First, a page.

16 years on, Star has aged very well.
Ian Wade 2009
Originally formed in 1991, Belly were essentially the vehicle for ex-Throwing Muses, one-time Breeder and something of an indie-boy pin-up, Tanya Donelly. Along with Fred Abong, and ex-Verbal Assault brothers Tom and Chris Gorman, Belly managed to go the places where Throwing Muses hadn't really gone before, and at the time, were almost as pop as it got for legendary old artfest 4AD. Their happy/sad sugar coated indie sat well with the lighter areas - such as Lemonheads, Pond, Buffalo Tom etc - of the American rock dominance of the early nineties: the sweeter end of the gritty old flannel of grunge.
Released in January 1993, Star leapt straight into the top three, mainly due to the quality of the tunes that preceded it. Tracks such as Gepetto and Feed The Tree were indie disco floorfillers, wielding melody with a bittersweet jangle, and bought Belly a passport to Top Of The Pops. The gentle echoes of psychedelia woozing through Angel, Dusted, Stay and the beautiful Full Moon Empty Heart were equally at the heart of the Belly experience, adding shards of refraction through the stream of consciousness lyrics.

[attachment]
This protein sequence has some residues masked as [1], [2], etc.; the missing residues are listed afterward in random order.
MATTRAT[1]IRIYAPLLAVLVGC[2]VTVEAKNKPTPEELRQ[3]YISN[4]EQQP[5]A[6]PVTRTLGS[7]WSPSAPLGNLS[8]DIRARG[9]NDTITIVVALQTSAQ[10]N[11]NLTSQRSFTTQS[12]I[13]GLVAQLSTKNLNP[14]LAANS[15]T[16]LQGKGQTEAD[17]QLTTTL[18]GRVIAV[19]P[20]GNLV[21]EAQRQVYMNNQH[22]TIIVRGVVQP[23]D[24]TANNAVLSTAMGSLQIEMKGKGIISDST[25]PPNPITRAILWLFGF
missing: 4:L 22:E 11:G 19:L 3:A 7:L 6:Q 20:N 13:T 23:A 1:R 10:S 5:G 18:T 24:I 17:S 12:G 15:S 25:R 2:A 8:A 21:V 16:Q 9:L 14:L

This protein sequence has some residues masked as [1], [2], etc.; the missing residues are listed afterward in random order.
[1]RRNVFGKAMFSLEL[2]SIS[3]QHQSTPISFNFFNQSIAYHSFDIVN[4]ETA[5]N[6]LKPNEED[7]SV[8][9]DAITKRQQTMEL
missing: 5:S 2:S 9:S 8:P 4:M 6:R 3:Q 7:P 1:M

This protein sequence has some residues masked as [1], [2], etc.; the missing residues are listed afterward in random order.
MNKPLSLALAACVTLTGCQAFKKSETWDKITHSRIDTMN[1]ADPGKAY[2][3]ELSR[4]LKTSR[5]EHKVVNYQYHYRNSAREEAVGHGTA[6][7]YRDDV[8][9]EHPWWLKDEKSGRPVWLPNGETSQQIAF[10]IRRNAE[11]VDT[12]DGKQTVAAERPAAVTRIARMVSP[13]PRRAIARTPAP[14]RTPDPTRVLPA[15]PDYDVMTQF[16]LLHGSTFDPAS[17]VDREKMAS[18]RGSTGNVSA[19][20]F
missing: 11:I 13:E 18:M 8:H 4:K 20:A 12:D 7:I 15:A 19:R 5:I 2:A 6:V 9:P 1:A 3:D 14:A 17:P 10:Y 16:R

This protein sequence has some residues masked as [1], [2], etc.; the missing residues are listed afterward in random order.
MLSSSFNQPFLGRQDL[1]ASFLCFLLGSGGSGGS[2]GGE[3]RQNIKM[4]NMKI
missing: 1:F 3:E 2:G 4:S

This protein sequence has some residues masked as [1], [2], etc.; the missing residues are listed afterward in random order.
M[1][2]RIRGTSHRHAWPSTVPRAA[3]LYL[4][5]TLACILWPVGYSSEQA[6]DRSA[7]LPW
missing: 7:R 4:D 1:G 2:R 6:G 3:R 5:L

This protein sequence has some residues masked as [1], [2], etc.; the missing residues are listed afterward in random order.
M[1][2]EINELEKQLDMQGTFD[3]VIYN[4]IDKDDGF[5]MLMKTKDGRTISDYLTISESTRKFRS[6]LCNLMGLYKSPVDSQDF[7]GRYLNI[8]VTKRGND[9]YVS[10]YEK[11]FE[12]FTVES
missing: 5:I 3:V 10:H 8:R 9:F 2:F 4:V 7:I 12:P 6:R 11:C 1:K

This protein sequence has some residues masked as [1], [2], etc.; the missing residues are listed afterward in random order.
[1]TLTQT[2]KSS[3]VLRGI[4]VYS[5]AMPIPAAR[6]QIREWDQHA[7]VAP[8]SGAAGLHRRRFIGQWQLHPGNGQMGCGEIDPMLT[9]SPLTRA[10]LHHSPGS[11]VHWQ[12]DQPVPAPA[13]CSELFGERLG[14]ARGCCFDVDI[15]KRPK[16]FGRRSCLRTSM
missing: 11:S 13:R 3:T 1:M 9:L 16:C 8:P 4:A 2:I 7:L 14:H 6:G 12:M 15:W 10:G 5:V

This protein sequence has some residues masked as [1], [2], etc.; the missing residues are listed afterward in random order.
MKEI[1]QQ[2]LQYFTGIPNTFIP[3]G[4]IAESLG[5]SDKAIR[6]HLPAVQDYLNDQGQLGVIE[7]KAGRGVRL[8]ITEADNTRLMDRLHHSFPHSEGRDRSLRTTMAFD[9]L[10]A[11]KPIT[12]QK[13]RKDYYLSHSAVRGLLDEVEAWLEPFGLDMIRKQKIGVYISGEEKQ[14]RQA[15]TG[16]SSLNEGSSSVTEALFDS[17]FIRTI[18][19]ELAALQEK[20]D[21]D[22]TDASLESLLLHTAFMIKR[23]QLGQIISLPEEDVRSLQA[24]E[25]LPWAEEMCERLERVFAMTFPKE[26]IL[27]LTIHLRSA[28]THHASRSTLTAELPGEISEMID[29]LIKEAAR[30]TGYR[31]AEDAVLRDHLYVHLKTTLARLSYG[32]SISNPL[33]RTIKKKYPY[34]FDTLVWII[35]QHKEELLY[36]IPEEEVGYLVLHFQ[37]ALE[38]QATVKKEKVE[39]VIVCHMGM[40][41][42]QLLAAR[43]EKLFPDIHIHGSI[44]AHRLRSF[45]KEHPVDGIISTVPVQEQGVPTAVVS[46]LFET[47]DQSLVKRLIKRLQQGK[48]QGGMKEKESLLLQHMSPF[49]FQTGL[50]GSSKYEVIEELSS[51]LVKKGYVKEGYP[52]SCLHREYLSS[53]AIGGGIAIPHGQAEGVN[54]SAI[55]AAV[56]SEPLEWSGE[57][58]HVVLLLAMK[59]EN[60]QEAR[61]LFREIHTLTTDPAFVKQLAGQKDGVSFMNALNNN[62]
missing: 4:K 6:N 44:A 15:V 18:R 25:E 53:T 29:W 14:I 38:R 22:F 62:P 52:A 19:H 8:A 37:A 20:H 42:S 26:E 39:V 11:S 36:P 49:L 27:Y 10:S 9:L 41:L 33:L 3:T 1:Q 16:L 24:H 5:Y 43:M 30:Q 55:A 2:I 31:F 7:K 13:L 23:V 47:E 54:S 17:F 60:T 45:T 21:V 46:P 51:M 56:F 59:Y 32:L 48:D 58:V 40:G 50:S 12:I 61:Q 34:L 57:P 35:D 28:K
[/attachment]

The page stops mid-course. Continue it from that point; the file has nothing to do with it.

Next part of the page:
Over in the states, it went gold and found itself nominated for a pair of Grammys. Unsurprising, as Donelly's ear for a more abstract, starstruck and enlightened subject matter made it radio friendlier than perhaps those of the Muses, towards a spookier Bangles. This was pretty much the template that the likes of Liz Phair or Alanis Morrisette picked up and started spouting her million-selling guff about irony over.
16 years on, Star has aged very well. If you want a more angelic Breeders or a sugar crafted REM, and to pinpoint perhaps a forgotten, yet significant contribution to female alternative rock legacy, than Donelly, Belly and Star are it.